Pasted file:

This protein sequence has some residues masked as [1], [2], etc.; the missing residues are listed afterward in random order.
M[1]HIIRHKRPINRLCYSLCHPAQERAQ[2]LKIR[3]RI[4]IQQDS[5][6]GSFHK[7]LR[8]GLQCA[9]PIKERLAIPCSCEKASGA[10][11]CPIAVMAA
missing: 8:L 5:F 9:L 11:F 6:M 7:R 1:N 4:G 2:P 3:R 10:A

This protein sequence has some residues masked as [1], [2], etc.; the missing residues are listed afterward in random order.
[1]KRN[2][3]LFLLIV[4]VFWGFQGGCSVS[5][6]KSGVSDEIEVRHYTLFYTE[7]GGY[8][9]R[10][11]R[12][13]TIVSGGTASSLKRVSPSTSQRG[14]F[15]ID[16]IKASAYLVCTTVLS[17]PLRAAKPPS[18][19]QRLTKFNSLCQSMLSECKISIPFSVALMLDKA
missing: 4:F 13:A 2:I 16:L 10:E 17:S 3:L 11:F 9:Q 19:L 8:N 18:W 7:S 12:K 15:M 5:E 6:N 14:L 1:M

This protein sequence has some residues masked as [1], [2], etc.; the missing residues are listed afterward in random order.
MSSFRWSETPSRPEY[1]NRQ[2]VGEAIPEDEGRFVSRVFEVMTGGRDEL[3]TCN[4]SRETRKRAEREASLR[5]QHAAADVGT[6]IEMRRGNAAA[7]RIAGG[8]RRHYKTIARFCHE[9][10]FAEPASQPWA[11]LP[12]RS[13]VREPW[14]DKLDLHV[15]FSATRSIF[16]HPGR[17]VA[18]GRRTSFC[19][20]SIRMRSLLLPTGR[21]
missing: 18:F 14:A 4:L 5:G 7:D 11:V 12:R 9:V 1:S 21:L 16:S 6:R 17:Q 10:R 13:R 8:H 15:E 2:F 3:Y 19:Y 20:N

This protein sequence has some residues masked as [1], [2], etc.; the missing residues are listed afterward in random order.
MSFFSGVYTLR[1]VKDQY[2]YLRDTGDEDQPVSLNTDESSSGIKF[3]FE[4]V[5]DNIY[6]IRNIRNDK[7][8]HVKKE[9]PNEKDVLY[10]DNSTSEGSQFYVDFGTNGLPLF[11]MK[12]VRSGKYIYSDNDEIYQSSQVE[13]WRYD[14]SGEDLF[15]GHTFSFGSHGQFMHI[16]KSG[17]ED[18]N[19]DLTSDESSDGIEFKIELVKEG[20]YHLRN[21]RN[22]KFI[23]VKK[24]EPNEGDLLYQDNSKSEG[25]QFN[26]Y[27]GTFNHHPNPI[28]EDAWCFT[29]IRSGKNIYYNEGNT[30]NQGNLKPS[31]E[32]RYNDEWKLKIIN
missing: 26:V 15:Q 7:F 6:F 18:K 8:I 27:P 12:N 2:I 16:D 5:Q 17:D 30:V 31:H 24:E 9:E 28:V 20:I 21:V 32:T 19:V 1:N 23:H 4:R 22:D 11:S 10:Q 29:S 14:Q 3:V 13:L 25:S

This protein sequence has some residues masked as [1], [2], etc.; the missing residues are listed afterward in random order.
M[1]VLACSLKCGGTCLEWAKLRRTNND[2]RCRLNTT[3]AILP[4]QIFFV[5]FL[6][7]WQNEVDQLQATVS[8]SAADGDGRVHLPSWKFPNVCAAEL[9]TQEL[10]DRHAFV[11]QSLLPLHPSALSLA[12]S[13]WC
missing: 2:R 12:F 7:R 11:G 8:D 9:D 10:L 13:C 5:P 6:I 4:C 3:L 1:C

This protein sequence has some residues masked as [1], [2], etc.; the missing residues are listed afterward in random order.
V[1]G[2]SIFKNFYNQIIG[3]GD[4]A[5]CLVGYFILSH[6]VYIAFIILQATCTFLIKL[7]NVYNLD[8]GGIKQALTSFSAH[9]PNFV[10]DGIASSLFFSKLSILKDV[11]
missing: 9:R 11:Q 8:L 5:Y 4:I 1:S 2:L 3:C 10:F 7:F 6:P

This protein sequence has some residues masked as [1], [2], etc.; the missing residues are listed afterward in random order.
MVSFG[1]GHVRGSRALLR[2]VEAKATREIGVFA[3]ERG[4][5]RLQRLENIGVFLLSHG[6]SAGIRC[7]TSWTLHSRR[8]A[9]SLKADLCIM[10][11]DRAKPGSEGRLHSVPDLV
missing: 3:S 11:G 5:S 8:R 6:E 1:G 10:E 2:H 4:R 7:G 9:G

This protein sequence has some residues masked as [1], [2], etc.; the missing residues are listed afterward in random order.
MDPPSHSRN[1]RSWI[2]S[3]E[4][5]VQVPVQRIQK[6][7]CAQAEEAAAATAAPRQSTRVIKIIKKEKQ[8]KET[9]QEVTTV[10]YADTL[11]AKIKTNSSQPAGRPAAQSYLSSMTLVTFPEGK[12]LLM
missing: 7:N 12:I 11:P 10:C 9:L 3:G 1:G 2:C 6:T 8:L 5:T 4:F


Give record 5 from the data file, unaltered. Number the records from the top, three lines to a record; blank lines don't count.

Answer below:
This protein sequence has some residues masked as [1], [2], etc.; the missing residues are listed afterward in random order.
M[1]VLACSLKCGGTCLEWAKLRRTNND[2]RCRLNTT[3]AILP[4]QIFFV[5]FL[6][7]WQNEVDQLQATVS[8]SAADGDGRVHLPSWKFPNVCAAEL[9]TQEL[10]DRHAFV[11]QSLLPLHPSALSLA[12]S[13]WC
missing: 2:R 12:F 7:R 11:G 8:D 9:D 10:L 13:C 5:P 6:I 4:C 3:L 1:C